Working with Indexed Assocations
This feature is scheduled for version 2.1 of Doctrine and not included in the 2.0.x series.
Doctrine 2 collections are modelled after PHPs native arrays. PHP arrays are an ordered hashmap, but in
the first version of Doctrine keys retrieved from the database were always numerical unless
was used. Starting with Doctrine 2.1 you can index your collections by a value in the related entity.
This is a first step towards full ordered hashmap support through the Doctrine ORM.
The feature works like an implicit
INDEX BY for the selected association but has several
- You have to manage both the key and field if you want to change the index by field value.
- On each request the keys are regenerated from the field value not from the previous collection key.
- Values of the Index-By keys are never considered during persistence, it only exists for accessing purposes.
- Fields that are used for the index by feature HAVE to be unique in the database. The behavior for multiple entities with the same index-by field value is undefined.
As an example we will design a simple stock exchange list view. The domain consists of the entity
Market where each Stock has a symbol and is traded on a single market. Instead of having a numerical
list of stocks traded on a market they will be indexed by their symbol, which is unique across all markets.
Mapping Indexed Assocations
You can map indexed assocations by adding:
indexByattribute to any
index-byattribute to any
<many-to-many />xml element.
indexBy:key-value pair to any association defined in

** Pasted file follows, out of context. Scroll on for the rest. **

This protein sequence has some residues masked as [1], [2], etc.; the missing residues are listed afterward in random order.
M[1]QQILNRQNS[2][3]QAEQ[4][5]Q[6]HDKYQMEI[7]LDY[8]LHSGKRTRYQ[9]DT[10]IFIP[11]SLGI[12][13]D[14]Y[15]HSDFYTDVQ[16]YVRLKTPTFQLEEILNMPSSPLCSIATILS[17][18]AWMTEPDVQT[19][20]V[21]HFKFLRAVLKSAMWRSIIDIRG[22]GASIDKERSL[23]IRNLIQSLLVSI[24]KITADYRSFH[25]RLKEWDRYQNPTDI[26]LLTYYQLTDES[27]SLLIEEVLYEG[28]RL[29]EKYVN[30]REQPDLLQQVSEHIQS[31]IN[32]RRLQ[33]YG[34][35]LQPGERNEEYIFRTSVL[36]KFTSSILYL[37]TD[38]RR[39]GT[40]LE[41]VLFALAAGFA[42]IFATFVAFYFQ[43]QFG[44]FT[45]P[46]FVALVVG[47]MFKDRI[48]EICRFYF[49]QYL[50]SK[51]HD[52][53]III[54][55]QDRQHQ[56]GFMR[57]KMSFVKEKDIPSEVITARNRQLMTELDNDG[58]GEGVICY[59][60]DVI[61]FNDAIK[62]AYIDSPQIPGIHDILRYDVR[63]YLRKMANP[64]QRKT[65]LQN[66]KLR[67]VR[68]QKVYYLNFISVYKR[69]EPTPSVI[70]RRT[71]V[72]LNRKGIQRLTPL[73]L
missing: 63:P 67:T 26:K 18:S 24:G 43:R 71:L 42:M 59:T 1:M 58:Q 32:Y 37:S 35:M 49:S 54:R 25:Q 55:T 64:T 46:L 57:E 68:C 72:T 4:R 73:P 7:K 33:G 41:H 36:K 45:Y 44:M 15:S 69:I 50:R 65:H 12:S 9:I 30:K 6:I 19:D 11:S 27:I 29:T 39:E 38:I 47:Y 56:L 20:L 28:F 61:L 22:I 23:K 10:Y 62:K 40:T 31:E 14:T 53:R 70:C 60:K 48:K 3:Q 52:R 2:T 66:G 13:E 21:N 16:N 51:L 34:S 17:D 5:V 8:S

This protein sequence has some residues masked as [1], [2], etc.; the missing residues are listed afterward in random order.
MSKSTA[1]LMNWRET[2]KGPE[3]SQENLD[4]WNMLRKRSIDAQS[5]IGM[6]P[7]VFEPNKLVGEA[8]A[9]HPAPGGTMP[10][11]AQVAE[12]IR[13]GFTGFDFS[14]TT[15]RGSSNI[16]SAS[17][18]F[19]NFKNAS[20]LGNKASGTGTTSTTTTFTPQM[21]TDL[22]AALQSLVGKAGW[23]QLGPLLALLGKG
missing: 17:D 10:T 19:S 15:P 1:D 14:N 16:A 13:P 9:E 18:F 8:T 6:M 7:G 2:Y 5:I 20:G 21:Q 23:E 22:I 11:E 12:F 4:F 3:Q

oneToMany:YAML mapping files.
The code and mappings for the Market entity looks like this:
addStock() method you can see how we directly set the key of the association to the symbol,
so that we can work with the indexed assocation directly after invoking
we pick a stock traded on the particular market by symbol. If this stock doesn't exist an exception is thrown.
Stock entity doesn't contain any special instructions that are new, but for completeness
here are the code and mappings for it:
Querying indexed associations
Now that we defined the stocks collection to be indexed by symbol we can take a look at some code, that makes use of the indexing.
First we will populate our database with two example stocks traded on a single market:
<?php // $em is the EntityManager $market = new Market("Some Exchange"); $stock1 = new Stock("AAPL", $market); $stock2 = new Stock("GOOG", $market); $em->persist($market); $em->persist($stock1); $em->persist($stock2); $em->flush();
This code is not particular interesting since the indexing feature is not yet used. In a new request we could now query for the market:
<?php // $em is the EntityManager $marketId = 1; $symbol = "AAPL"; $market = $em->find("Doctrine\Tests\Models\StockExchange\Market", $marketId); // Access the stocks by symbol now: $stock = $market->getStock($symbol); echo $stock->getSymbol(); // will print "AAPL"
Market::addStock() in combination with
indexBy allows to access the collection
consistently by the Stock symbol. It does not matter if Stock is managed by Doctrine or not.
The same applies to DQL queries: The
indexBy configuration acts as implicit "INDEX BY" to a join association.
<?php // $em is the EntityManager $marketId = 1; $symbol = "AAPL"; $dql = "SELECT m, s FROM Doctrine\Tests\Models\StockExchange\Market m JOIN m.stocks s WHERE m.id = ?1"; $market = $em->createQuery($dql) ->setParameter(1, $marketId) ->getSingleResult(); // Access the stocks by symbol now: $stock = $market->getStock($symbol); echo $stock->getSymbol(); // will print "AAPL"
If you want to use
INDEX BY explicitly on an indexed association you are free to do so. Additionally
indexed associations also work with the
Collection::slice() functionality, no matter if marked as
LAZY or EXTRA_LAZY.
Outlook into the Future
For the inverse side of a many-to-many associations there will be a way to persist the keys and the order as a third and fourth parameter into the join table. This feature is discussed in DDC-213 This feature cannot be implemeted for One-To-Many associations, because they are never the owning side.